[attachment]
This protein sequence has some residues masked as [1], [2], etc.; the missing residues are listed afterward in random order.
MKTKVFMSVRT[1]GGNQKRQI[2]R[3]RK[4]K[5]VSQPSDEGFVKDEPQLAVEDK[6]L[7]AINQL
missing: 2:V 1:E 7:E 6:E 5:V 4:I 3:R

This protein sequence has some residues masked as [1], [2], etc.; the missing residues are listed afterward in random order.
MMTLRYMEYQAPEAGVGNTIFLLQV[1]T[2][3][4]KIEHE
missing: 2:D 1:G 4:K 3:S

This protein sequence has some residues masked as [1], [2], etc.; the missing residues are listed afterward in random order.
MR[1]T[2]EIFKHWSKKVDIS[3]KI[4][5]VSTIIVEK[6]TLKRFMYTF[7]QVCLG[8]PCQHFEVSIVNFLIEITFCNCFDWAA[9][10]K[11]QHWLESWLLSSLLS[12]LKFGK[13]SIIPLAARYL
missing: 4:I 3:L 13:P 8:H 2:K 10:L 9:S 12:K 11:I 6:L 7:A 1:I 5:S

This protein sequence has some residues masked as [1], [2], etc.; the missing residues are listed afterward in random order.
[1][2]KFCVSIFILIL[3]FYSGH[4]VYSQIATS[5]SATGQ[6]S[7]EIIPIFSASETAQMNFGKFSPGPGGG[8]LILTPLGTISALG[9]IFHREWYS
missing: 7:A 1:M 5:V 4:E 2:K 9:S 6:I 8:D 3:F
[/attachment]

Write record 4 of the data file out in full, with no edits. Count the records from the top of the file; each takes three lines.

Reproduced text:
This protein sequence has some residues masked as [1], [2], etc.; the missing residues are listed afterward in random order.
[1][2]KFCVSIFILIL[3]FYSGH[4]VYSQIATS[5]SATGQ[6]S[7]EIIPIFSASETAQMNFGKFSPGPGGG[8]LILTPLGTISALG[9]IFHREWYS
missing: 7:A 1:M 5:V 4:E 2:K 9:S 6:I 8:D 3:F